A front-page news article in today's Wall Street Journal tries to make it sound like Rajat Gupta was somehow insulting his then-colleagues on the board of Goldman Sachs by calling them opportunistic.
Says the Journal: "the tapes also have revealed what some of capitalism's chieftains have been saying about their colleagues and associates behind their backs. It isn't pretty....A former Goldman Sachs Group Inc. director calls his fellow board members an 'opportunistic group.'"
More: "Mr. Gupta called fellow Goldman directors 'an opportunistic group,' saying that though they believed commercial banking was a low-return business, they might buy Wachovia Corp. if it were 'a good deal.' Goldman, which didn't buy Wachovia, declined to comment."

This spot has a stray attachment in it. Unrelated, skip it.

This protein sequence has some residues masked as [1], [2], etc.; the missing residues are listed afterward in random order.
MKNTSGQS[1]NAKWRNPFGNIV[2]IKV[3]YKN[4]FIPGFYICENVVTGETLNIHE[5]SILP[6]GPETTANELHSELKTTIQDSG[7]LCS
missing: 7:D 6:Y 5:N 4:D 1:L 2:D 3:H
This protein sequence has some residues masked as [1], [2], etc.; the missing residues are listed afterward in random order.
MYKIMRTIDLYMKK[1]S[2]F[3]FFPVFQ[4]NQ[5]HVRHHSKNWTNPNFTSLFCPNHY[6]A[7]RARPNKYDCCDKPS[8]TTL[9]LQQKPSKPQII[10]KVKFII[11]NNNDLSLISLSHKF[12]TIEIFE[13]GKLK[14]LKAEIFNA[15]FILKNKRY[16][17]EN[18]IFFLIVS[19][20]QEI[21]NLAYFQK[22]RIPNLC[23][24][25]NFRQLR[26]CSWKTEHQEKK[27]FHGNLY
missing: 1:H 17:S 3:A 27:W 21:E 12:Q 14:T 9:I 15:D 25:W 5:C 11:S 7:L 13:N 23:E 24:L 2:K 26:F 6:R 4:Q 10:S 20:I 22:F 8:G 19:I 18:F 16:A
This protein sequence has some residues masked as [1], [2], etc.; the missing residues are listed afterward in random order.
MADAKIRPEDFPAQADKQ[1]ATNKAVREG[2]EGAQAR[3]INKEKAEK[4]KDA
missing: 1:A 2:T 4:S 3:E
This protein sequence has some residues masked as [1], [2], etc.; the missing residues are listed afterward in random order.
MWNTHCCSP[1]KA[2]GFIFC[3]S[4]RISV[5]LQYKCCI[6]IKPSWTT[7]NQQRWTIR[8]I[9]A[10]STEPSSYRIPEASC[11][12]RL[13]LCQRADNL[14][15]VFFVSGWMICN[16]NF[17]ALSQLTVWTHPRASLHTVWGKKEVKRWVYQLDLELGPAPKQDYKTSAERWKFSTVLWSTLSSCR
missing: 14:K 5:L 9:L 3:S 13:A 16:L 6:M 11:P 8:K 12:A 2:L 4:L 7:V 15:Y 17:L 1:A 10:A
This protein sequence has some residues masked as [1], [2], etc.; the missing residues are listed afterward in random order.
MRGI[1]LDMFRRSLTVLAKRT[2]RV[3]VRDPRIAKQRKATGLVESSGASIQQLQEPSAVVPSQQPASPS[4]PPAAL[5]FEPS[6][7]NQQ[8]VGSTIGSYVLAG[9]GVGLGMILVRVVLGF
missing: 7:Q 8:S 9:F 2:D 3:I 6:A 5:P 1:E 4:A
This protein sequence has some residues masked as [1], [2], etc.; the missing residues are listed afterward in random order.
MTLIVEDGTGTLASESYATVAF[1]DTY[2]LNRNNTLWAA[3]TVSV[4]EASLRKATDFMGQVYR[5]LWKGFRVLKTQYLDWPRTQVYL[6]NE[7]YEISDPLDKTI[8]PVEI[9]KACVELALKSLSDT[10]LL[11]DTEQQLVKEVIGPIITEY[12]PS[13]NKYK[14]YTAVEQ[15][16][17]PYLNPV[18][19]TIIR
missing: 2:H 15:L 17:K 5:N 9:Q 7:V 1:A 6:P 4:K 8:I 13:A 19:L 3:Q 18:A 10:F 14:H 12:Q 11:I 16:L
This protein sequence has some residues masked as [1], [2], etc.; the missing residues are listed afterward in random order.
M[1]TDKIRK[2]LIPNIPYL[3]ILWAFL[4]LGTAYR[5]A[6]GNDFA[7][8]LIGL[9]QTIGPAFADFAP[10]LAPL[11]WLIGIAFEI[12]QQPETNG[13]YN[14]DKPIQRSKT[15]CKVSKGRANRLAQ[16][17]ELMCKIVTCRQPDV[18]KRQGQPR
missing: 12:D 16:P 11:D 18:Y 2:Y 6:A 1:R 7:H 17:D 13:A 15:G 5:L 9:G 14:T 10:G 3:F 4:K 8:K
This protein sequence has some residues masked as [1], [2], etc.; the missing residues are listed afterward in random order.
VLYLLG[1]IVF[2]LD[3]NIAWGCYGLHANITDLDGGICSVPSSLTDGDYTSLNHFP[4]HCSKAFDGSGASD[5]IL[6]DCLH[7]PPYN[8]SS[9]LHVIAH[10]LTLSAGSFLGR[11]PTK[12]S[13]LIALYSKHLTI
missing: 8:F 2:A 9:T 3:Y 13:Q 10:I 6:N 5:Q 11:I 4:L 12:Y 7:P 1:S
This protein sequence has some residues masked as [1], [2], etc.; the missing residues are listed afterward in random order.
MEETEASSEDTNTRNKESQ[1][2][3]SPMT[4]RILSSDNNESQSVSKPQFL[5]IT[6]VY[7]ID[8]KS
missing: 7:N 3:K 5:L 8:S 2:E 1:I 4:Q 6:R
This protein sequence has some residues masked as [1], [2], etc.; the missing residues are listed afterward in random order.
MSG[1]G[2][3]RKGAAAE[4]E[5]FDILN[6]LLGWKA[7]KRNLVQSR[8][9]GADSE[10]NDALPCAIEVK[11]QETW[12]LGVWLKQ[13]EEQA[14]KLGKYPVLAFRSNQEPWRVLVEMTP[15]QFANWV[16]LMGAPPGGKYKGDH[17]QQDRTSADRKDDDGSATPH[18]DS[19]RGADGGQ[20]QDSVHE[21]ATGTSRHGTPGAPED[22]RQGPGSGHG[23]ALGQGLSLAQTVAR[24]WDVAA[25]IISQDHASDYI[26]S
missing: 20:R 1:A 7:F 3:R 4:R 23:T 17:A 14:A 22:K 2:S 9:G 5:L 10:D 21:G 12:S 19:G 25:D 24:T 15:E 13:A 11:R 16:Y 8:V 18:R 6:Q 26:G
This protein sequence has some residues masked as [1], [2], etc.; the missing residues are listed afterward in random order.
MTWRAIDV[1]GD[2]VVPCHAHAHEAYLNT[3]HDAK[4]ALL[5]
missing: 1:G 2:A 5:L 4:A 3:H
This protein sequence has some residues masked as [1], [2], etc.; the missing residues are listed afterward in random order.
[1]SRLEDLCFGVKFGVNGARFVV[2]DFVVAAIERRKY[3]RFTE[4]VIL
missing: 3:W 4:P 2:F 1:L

To me this doesn't sound like an insult, as the Journal would have it, but like praise. As money manager Seth Klarman put it in a recent letter: "Price is perhaps the single most important criterion in sound investment decision making. Every security or asset is a 'buy' at one price, a 'hold' at a higher price, and a 'sell' at some still higher price."